According to the present invention there is provided an electrolytic cell of the type to which electrolyte is continuously charged and from which a product or products of electrolysis is or are continuously removed, characterised in that the electrolytic cell is associated in close proximity with an item or items of apparatus in which electrolyte may be treated prior to charging to the electrolytic cell and/or in which a product or products of electrolysis may be treated after removal from the electrolytic cell.

The electrolytic cell and the item or items of apparatus will hereinafter be referred to as a module.

By "associated in close proximity with" we mean that the electrolytic cell and the item or items of apparatus are at least adjacent to each other, or may abut against each other.

Thus, when the module of the present invention is used in electrolysis the electrolyte may be treated, e.g. in order to purify the electrolyte, in a module comprising an apparatus associated in close proximity with the electrolytic cell, and alternatively, or in addition, the product or products of electrolysis may be treated, e.g. in order to purify the product or products, in a module comprising an apparatus associated in close proximity with the electrolytic cell, prior to combining the product streams from a plurality of electrolytic cells. This is in contrast to the practice hitherto in which electrolyte is charged to a plurality of electrolytic cells from a common treatment, e.g. purification, apparatus, and in which the product or products of electrolysis from a plurality of electrolytic cells are combined prior to feeding to a treatment, e.g. purification, apparatus.

The invention also provides a plurality of electrolytic cells of the type described which are associated in close proximity with an item or items of apparatus in which electrolyte may be treated prior to charging to the electrolytic cell and/or in which a product or products of electrolysis may be treated after removal from the electrolytic cell. Thus, the invention also provides a plurality of modules as described.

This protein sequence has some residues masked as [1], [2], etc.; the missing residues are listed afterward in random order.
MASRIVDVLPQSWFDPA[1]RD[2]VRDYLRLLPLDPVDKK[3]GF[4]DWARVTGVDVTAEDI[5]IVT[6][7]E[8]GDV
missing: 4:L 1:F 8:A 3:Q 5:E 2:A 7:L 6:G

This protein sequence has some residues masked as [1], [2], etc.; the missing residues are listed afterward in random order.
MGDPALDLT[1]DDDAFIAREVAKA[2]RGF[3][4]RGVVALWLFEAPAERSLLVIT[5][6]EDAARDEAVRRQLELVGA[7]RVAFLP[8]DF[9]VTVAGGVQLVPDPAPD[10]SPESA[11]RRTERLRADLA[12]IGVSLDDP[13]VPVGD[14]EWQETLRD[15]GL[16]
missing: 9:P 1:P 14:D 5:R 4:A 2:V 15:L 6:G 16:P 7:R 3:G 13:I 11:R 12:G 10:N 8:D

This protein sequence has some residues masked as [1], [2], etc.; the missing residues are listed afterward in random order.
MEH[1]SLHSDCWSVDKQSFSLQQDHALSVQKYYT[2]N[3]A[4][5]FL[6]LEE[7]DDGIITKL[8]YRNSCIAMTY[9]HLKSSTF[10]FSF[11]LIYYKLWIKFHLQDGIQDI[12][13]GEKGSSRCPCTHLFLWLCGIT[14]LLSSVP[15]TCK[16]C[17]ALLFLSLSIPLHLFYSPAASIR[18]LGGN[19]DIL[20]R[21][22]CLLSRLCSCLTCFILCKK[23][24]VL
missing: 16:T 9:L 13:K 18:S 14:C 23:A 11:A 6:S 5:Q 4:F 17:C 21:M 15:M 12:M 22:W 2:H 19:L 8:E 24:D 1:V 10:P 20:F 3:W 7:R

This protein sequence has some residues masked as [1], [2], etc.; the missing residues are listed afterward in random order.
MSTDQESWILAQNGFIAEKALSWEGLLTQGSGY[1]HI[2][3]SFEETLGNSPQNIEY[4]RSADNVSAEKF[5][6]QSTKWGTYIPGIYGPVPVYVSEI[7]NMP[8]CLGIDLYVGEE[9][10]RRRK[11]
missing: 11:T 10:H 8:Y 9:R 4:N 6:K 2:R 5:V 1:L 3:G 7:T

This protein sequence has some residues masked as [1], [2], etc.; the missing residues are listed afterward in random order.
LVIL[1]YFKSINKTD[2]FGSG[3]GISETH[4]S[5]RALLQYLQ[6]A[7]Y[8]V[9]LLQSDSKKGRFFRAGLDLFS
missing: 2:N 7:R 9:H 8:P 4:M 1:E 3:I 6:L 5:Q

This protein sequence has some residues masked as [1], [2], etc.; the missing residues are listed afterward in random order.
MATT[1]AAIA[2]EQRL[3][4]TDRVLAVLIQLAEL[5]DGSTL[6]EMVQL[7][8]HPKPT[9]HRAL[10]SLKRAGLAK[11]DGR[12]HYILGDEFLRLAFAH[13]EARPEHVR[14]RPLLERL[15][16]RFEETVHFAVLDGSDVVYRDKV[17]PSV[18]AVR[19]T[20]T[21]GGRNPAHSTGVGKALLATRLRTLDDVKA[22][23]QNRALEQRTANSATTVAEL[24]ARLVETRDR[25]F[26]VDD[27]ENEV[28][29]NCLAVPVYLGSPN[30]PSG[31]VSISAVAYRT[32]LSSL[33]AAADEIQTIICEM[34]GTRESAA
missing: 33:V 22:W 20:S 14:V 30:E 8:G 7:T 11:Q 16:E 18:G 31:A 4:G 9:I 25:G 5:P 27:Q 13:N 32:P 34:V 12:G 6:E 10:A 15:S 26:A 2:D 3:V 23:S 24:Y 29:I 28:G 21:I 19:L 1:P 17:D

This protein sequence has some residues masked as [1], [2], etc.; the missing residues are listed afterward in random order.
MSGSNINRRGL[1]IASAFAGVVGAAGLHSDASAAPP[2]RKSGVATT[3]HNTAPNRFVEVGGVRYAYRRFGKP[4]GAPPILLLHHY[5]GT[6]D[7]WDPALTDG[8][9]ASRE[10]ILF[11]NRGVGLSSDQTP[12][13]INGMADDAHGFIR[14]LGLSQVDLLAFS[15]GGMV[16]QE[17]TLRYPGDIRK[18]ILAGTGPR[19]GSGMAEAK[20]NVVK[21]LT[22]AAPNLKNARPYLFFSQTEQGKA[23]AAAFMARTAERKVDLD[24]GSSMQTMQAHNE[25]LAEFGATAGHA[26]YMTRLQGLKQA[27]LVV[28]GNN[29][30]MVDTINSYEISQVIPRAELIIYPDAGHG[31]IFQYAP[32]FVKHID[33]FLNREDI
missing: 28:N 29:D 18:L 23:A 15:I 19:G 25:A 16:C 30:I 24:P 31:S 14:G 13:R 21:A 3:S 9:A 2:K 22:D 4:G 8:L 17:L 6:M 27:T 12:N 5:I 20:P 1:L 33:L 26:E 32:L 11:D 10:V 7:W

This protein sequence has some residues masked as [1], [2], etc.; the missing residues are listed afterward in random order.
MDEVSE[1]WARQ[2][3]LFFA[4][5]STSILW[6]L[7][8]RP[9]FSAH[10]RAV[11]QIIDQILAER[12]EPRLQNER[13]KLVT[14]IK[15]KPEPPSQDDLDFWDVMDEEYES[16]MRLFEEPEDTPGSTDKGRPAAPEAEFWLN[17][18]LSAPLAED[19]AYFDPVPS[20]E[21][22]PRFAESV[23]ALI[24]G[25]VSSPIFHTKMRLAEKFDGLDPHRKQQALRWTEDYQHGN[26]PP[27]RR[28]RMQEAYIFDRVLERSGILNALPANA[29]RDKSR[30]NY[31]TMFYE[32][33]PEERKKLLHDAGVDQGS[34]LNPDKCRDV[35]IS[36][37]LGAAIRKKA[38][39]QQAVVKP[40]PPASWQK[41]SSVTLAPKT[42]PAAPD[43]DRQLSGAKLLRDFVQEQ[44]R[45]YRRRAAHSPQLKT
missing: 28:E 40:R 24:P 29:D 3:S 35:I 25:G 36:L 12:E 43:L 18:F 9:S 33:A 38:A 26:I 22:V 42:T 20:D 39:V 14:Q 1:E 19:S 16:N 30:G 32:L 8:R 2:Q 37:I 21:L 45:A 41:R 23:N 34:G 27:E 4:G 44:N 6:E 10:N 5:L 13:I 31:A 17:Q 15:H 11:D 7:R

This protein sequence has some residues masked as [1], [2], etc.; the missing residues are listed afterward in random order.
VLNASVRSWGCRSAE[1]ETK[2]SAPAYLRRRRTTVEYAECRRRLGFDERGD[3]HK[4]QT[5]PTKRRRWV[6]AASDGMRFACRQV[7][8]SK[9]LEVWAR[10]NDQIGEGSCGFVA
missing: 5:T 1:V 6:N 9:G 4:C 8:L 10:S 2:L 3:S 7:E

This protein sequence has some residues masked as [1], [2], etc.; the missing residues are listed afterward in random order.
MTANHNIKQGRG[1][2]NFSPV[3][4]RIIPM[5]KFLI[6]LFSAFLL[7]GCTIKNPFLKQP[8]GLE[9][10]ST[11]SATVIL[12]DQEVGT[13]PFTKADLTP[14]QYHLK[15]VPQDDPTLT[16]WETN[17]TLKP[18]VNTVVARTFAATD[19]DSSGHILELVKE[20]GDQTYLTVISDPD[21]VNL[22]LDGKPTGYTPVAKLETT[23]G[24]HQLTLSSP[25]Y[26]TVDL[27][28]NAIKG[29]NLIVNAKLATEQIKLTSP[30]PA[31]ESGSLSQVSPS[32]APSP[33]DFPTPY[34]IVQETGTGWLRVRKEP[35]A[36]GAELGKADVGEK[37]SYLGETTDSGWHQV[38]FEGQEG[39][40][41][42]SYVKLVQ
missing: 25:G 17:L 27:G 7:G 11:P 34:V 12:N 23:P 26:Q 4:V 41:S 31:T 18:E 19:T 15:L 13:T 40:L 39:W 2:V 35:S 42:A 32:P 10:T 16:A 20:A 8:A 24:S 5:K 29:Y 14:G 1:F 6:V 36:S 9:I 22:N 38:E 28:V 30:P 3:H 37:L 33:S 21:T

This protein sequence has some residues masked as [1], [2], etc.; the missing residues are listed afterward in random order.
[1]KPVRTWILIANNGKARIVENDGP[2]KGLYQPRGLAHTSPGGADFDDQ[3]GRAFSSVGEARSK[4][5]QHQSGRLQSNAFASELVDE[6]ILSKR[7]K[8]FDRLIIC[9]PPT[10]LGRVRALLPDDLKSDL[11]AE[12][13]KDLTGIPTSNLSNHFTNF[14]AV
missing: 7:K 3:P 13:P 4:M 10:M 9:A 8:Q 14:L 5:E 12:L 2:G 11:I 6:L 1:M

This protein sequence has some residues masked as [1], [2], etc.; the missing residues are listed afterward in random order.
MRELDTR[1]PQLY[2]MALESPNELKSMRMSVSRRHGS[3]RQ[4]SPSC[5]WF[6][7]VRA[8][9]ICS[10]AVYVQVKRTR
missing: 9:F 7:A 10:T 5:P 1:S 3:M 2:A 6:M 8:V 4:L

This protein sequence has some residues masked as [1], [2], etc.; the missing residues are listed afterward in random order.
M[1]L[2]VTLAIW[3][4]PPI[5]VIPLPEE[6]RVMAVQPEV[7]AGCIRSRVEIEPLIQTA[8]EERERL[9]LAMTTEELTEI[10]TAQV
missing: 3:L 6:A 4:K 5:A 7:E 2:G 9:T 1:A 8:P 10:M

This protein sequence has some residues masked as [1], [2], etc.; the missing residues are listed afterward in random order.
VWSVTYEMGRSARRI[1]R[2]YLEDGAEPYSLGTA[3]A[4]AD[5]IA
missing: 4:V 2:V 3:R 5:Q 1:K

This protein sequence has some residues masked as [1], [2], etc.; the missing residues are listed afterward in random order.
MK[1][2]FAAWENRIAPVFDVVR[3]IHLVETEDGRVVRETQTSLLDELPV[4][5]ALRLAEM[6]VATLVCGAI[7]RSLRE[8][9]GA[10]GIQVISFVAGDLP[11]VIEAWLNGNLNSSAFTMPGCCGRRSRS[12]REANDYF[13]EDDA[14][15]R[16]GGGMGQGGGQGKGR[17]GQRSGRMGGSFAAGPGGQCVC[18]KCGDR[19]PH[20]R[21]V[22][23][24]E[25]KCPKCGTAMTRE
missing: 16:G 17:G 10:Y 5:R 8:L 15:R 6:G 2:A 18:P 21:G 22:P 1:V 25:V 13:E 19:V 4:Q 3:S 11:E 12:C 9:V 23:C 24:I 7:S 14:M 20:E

Where the invention comprises a plurality of modules as described electrolyte may be charged from a source thereof to each module and it may be treated in the apparatus of each module and/or a product or products of electrolysis may be treated in apparatus associated with each module and thereafter the product of products from each module may be combined.

Where the invention comprises a plurality of electrolytic cells of the type described each of the electrolytic cells may be associated in close proximity with an item or items of apparatus in which electrolyte may be treated prior to charging to the electrolytic cell and/or in which a product or products of electrolysis may be treated after removal from the electrolytic cell. However, the invention may comprise a plurality of electrolytic cells and a plurality of items of such apparatus in which said item or items of apparatus are each associated in close proximity with a plurality of electrolytic cells, particularly with a small number of such electrolytic cells. For example, such an item or items of apparatus may be associated with two or three electrolytic cells. In this case electrolyte may be charged from a source thereof and be treated in an apparatus, the electrolyte then being distributed to the small number of electrolytic cells associated in close proximity with the apparatus, and/or the streams of a product or products of electrolysis from the small number of electrolytic cells may be combined and passed to the item of apparatus associated in close proximity therewith and treated therein. Thereafter the product streams from each such apparatus may be combined into a single stream.